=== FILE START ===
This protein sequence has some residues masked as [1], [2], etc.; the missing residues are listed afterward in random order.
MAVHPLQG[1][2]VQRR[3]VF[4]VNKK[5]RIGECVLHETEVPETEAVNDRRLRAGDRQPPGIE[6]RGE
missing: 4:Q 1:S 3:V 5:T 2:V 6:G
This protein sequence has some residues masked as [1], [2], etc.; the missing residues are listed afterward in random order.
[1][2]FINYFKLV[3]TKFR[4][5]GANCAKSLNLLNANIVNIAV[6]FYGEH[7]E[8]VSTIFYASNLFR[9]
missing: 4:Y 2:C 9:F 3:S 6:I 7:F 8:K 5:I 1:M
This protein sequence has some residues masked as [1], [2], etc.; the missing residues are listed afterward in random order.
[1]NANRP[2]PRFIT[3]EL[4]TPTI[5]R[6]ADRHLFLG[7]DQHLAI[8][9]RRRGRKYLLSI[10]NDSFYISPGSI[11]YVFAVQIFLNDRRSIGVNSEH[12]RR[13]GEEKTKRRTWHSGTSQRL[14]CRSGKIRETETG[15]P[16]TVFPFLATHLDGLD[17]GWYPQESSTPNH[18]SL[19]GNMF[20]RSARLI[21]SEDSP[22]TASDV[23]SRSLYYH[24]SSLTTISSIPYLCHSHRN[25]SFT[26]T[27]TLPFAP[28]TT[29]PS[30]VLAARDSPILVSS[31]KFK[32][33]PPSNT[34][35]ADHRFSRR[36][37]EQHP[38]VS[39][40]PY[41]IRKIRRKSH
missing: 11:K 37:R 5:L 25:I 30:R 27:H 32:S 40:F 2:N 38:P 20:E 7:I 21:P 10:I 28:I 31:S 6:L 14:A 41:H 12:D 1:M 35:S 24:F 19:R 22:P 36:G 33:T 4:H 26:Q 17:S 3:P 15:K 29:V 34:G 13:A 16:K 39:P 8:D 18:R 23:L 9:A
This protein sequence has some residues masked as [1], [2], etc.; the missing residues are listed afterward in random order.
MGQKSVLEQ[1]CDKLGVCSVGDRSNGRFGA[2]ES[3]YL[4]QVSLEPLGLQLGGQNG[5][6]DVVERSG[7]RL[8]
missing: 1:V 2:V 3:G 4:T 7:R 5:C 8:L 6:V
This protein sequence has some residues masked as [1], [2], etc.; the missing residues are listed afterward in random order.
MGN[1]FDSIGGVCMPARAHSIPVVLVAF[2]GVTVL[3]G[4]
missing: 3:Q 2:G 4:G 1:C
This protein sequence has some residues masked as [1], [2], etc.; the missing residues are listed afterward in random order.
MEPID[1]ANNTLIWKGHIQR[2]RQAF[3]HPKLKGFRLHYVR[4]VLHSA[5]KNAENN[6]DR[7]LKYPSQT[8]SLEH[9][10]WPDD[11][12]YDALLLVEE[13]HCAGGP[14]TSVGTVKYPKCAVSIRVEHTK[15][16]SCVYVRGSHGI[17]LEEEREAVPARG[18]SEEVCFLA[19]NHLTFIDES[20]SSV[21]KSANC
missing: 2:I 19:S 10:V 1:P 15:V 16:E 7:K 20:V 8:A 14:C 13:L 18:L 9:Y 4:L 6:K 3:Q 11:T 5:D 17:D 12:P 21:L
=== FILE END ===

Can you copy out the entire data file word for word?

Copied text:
This protein sequence has some residues masked as [1], [2], etc.; the missing residues are listed afterward in random order.
MAVHPLQG[1][2]VQRR[3]VF[4]VNKK[5]RIGECVLHETEVPETEAVNDRRLRAGDRQPPGIE[6]RGE
missing: 4:Q 1:S 3:V 5:T 2:V 6:G
This protein sequence has some residues masked as [1], [2], etc.; the missing residues are listed afterward in random order.
[1][2]FINYFKLV[3]TKFR[4][5]GANCAKSLNLLNANIVNIAV[6]FYGEH[7]E[8]VSTIFYASNLFR[9]
missing: 4:Y 2:C 9:F 3:S 6:I 7:F 8:K 5:I 1:M
This protein sequence has some residues masked as [1], [2], etc.; the missing residues are listed afterward in random order.
[1]NANRP[2]PRFIT[3]EL[4]TPTI[5]R[6]ADRHLFLG[7]DQHLAI[8][9]RRRGRKYLLSI[10]NDSFYISPGSI[11]YVFAVQIFLNDRRSIGVNSEH[12]RR[13]GEEKTKRRTWHSGTSQRL[14]CRSGKIRETETG[15]P[16]TVFPFLATHLDGLD[17]GWYPQESSTPNH[18]SL[19]GNMF[20]RSARLI[21]SEDSP[22]TASDV[23]SRSLYYH[24]SSLTTISSIPYLCHSHRN[25]SFT[26]T[27]TLPFAP[28]TT[29]PS[30]VLAARDSPILVSS[31]KFK[32][33]PPSNT[34][35]ADHRFSRR[36][37]EQHP[38]VS[39][40]PY[41]IRKIRRKSH
missing: 11:K 37:R 5:L 25:I 30:R 27:H 32:S 40:F 2:N 38:P 20:E 7:I 21:P 10:I 28:I 31:S 6:L 14:A 41:H 12:D 1:M 35:S 24:F 19:R 22:P 36:G 33:T 4:H 26:Q 17:S 3:P 15:K 29:V 34:G 13:A 16:K 39:P 8:D 18:R 23:L 9:A
This protein sequence has some residues masked as [1], [2], etc.; the missing residues are listed afterward in random order.
MGQKSVLEQ[1]CDKLGVCSVGDRSNGRFGA[2]ES[3]YL[4]QVSLEPLGLQLGGQNG[5][6]DVVERSG[7]RL[8]
missing: 1:V 2:V 3:G 4:T 7:R 5:C 8:L 6:V
This protein sequence has some residues masked as [1], [2], etc.; the missing residues are listed afterward in random order.
MGN[1]FDSIGGVCMPARAHSIPVVLVAF[2]GVTVL[3]G[4]
missing: 3:Q 2:G 4:G 1:C
This protein sequence has some residues masked as [1], [2], etc.; the missing residues are listed afterward in random order.
MEPID[1]ANNTLIWKGHIQR[2]RQAF[3]HPKLKGFRLHYVR[4]VLHSA[5]KNAENN[6]DR[7]LKYPSQT[8]SLEH[9][10]WPDD[11][12]YDALLLVEE[13]HCAGGP[14]TSVGTVKYPKCAVSIRVEHTK[15][16]SCVYVRGSHGI[17]LEEEREAVPARG[18]SEEVCFLA[19]NHLTFIDES[20]SSV[21]KSANC
missing: 2:I 19:S 10:V 1:P 15:V 16:E 7:K 20:V 8:A 14:C 13:L 18:L 9:Y 4:L 6:K 3:Q 11:T 5:D 17:D 12:P 21:L